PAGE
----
Creativity Does It Differently
March 11, 2014

Creativity Does It Differently

Many people see themselves as creative, while others want nothing more than to be creative, yet feel they are not. Others, still, find creativity flippant and un-valuable. In today’s world, much would be lost without the creative types. Artists and writers and creatives all around may seem weird or on their own planet, but they contribute much to the world, society, communities, and relationships.

The truth is that creativity is simply hard to pin down and understand. One Huffington Post article explains, “creativity is thought to involve a number of cognitive processes, neural pathways and emotions, and we still don’t have the full picture of how the imaginative mind works.” Moreover, the creative types compound the difficulty in understanding creativity because they are “complex, paradoxical and tend to avoid habit or routine.” Despite all of this, the article does explain some traits and actions that creative people do differently from others. Let’s take a look at some of these.

1) They daydream

One characteristic of creatives is that they daydream. This is not a matter of distraction; rather, it is a matter of inspiration. The article explains that creative types do not see daydreaming as a waste of time because their creative ideas often pop up out of the blue. Daydreaming helps to foster this.

2) They observe…everything.

Creative people see inspiration in everything around them. They notice little details while also seeing the “big picture” because they are constantly watching, seeking, inspiration in all moments and experiences. Along these lines, they also people watch. People watching is not about nosiness for the creative mind. It is an action about observing, paying witness, and seeking inspiration. Always with the inspiration.

3) They work the hours that best work for them.

Instead of being confined to a 9-5 schedule, creative minds will work when they feel best inspired and ready. For some that is early in the morning; others do so midday, and some work best late at night. Some get up early, early morning, work for a few hours, go back to bed for a few hours, and get up and do the rest of their lives or work more. For the creative mind, work is not about strict times. Work is about when it is best for them.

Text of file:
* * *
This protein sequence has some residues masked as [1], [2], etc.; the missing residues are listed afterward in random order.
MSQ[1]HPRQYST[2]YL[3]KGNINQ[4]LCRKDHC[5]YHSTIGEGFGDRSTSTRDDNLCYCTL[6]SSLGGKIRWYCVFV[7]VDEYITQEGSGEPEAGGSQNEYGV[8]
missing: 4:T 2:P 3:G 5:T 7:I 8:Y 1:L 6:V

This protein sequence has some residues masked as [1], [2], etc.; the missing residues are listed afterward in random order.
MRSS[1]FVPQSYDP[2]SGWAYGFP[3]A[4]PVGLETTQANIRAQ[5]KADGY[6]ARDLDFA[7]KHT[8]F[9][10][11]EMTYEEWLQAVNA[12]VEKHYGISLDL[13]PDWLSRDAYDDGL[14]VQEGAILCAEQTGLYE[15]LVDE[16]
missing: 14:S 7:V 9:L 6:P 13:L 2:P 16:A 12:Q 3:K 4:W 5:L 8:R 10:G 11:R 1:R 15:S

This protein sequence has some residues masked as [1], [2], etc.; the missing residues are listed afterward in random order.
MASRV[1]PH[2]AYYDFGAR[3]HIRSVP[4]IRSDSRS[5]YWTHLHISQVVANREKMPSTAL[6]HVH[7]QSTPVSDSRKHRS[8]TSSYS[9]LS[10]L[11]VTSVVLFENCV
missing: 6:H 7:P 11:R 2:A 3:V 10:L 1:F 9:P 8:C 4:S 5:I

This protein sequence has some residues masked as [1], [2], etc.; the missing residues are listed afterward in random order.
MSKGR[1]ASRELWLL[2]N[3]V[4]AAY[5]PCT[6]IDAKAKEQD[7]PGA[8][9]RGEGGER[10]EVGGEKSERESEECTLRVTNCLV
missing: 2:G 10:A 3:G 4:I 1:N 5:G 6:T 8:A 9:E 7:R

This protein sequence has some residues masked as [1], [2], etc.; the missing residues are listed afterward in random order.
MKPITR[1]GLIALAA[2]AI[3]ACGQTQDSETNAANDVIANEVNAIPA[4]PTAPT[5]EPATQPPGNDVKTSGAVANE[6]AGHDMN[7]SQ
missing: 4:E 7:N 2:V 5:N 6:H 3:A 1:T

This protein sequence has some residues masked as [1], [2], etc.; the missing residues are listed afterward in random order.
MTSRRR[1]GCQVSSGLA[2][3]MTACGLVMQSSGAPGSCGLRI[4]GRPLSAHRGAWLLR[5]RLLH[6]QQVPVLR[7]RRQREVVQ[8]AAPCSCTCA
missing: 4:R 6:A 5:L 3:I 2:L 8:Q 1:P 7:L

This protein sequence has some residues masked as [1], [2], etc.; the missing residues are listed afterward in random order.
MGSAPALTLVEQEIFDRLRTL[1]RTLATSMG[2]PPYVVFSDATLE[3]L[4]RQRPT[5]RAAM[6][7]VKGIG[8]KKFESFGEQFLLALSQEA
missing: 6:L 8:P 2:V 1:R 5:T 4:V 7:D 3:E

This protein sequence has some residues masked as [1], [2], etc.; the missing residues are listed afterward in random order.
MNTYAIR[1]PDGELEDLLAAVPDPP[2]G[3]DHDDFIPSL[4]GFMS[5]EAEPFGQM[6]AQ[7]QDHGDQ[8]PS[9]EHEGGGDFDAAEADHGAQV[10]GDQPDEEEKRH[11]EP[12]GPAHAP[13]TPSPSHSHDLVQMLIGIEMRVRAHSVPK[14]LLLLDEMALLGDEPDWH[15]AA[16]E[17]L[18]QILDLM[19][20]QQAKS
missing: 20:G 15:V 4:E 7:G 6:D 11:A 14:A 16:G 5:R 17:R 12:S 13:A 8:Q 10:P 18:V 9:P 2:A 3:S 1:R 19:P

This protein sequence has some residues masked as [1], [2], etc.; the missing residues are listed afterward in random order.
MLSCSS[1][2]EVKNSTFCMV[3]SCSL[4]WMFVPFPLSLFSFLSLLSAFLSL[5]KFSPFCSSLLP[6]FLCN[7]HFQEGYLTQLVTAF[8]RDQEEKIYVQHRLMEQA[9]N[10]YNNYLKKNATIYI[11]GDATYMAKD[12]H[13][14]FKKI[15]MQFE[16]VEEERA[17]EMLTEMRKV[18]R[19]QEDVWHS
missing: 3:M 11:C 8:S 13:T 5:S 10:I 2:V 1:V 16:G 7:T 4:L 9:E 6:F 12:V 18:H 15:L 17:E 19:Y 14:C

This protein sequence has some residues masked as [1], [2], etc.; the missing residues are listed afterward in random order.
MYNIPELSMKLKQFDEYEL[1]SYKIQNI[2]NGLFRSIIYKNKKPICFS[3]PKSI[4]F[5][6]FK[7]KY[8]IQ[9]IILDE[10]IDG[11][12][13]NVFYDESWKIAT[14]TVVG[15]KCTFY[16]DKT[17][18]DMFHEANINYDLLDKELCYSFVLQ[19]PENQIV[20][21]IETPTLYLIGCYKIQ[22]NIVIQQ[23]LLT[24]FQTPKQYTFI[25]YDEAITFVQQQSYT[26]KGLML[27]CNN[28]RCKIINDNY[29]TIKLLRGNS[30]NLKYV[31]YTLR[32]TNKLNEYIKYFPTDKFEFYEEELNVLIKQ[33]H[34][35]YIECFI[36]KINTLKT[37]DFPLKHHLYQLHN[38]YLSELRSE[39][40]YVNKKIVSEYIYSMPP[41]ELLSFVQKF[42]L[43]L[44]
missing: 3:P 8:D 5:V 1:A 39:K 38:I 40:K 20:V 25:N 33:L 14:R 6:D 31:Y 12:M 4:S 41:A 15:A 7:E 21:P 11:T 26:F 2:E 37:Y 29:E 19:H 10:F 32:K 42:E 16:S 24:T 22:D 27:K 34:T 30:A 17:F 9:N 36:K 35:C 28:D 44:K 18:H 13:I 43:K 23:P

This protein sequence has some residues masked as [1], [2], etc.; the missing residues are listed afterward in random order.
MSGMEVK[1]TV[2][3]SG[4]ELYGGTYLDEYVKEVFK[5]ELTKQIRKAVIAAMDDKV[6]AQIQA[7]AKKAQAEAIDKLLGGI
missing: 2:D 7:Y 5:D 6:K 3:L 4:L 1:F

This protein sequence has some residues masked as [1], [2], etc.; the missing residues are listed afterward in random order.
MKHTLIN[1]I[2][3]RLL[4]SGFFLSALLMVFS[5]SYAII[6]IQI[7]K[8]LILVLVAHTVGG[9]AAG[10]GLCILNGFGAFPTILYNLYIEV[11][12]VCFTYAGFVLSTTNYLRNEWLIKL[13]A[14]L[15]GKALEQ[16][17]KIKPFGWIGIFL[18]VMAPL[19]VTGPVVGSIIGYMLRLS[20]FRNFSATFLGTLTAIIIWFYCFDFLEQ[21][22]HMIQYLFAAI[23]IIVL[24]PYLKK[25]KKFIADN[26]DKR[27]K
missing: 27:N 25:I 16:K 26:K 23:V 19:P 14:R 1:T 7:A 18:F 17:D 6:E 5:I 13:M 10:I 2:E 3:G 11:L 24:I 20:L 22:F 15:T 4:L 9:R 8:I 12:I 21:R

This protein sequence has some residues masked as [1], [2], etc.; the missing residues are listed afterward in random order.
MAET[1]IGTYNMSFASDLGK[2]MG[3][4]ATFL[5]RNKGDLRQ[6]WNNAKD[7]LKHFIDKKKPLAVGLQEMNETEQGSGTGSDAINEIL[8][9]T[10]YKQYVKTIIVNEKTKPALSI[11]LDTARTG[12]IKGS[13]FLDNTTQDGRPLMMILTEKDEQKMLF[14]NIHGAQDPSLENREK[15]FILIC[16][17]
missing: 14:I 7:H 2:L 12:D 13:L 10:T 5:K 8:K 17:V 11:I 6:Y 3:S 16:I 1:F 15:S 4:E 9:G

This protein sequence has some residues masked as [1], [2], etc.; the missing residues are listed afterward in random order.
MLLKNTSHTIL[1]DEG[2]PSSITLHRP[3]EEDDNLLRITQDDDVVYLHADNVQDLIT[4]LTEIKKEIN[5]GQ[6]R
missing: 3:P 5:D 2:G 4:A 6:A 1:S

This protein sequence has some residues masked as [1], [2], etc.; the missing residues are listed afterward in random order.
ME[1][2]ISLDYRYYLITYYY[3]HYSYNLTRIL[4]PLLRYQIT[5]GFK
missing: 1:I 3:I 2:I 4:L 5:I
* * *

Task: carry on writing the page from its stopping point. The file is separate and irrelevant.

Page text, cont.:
4) They take time for solitude, but they also get out of their own heads.

That is right; the creative people take time regularly to be by themselves. They think, create, meditate, or just rest, but they do so all alone with no one else. They often receive the unwarranted title of “loner,” but the truth is that in solitude they connect with their inner core. The creative person allows time to herself to let her mind wander and not be confined by socializing.

However, creative minds do not stay in solitude. Oh no. The creative person seeks other perspectives and ideas. Daydreaming often plays its role in this as does experiencing life.

5) They seek new experiences and take risks.

Instead of just being “safe,” a creative mind looks to do something new and different. Oftentimes, this leads to risk taking, which they are not afraid of. These experiences contribute much in terms of inspiration and creative output. Plus, they are just fun.

The article discussed 10 other things that creative types do differently. These include the following:

  • They turn life’s obstacles around.
  • They “fail up.”
  • They ask the big questions.
  • They view all of life as an opportunity for self-expression.
  • They follow their true passions.
  • They lose track of time.
  • They surround themselves with beauty.
  • They connect the dots.
  • They constantly shake things up.
  • They make time for mindfulness.

Creativity plays an important role in every culture. Understanding the creative people will help others understand the importance.

Image Credit: Thinkstock

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Rayshell E. Clapper is an Associate Professor of English at a rural college in Oklahoma where she teaches Creative Writing, Literature, and Composition classes. She has presented her original fiction and non-fiction at several conferences and events including: Scissortail Creative Writing Festival, Howlers and Yawpers Creativity Symposium, Southwest/Texas Pop Culture Association/American Culture Association Regional Conference, and Pop Culture Association/American Culture Association National Conference. Her publications include Cybersoleil Journal, Sugar Mule Literary Magazine, Red Dirt Anthology, Originals, and Oklahoma English Journal. Beyond her written works, she successfully created a writer's group in rural Oklahoma to support burgeoning writers. The written word is her passion, and all she experiences inspires that passion. She hopes to help inspire others through her words.

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